Conference calls for Restorative Practices to be used in all schools

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Image: Janette McKnight at the conference in Dundalk: Photography: Conor Healy Photography

All teachers should be trained to use Restorative Practices in the classroom and the approach should be used in all schools – a major conference has heard today in Dundalk.

Janette McKnight, Restorative Justice Forum Northern Ireland chairperson,  said the Programme for Government, which is currently being negotiated in Northern Ireland, should include cross-departmental recognition of Restorative Practices and greater integration of the approach across all public and social services, particularly in schools.

The conference was co-hosted by Restorative Practices Ireland and the Restorative Justice Forum Northern Ireland.

Restorative Practices is a proven model for working in community settings, including schools, which builds communications skills and relationships to tackle problems and also prevent problems before they occur.

Ms McKnight, who is also the director of Quaker Service and guest editor of VIEW’s next issue on Prisons and Justice, said: “Restorative approaches can be applied to great benefit across many sectors and there is a particular opportunity to bring the approach more into education and schools, both primary and post primary.”

“Training on using a restorative approach in the classroom – both for behaviour management and to assist learning – should be part of all teacher training and professional development. Teachers should also be formally encouraged by the education curriculum to apply a restorative approach in the classroom, and also to train pupils in restorative skills.

“To date restorative practices in schools has been carried out sporadically in Northern Ireland. The Integrated College Dungannon, is an example of a school that has adopted restorative values and ethos and these have had hugely positive impacts on those who teach and learn there as well as benefitting their families and local communities. Research has additionally shown this is a more cost effective way to resolve conflicts within the education context.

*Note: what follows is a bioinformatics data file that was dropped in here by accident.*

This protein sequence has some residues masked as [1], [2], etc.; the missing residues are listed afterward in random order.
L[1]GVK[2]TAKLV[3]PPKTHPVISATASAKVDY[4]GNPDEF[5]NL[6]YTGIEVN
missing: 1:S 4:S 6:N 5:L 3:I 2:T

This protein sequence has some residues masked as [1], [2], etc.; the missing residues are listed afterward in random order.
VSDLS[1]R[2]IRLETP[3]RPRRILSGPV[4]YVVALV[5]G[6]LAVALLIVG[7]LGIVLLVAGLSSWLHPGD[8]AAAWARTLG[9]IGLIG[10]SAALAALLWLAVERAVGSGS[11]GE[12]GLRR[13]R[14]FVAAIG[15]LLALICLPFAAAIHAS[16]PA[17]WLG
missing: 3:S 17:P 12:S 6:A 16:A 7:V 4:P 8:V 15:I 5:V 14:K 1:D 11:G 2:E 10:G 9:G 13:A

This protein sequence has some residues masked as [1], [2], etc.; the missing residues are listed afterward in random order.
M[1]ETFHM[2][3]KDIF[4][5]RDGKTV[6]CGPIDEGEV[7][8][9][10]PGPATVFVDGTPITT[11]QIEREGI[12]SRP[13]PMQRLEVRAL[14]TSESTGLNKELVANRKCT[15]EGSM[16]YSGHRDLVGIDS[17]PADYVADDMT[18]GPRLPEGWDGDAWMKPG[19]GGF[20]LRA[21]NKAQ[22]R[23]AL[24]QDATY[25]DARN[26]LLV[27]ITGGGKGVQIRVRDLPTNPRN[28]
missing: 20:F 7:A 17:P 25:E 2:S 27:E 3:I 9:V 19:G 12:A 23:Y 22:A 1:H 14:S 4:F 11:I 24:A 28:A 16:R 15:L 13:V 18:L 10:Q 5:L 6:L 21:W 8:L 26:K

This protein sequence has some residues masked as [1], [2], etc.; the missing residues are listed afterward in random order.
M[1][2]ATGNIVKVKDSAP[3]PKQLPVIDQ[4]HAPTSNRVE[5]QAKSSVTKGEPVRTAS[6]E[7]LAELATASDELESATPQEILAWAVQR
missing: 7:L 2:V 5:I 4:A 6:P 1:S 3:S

“Given the success of restorative justice in the youth justice system, both in terms of cost effectiveness and human capital, we are very keen that the effectiveness of this approach is mirrored in our education system.”

Restorative Practice practitioner and trainer Claire Matthews said effective use of Restorative Practices in schools maximises the potential of the whole-school community.

“It facilitates meaningful change in teaching and learning; everything is more possible as the emotional climate of the school is one of connection where reflection and a solution-focused approach is embedded,” she said.

Research carried out in Northern Ireland in the justice sector found that offenders who participated in Restorative Practice processes were up to 40 per cent less likely to re-offend than those who were imprisoned and up to 20 per cent less likely than those put on probation or into community services.

• The next issue of VIEW magazine, with guest editor Janette McKnight, director of Quaker Service, will look at the subject of Prisons and Justice. It goes online on May 31. To get a free copy, sign up at http://viewdigital.org/sign-get-view/

 

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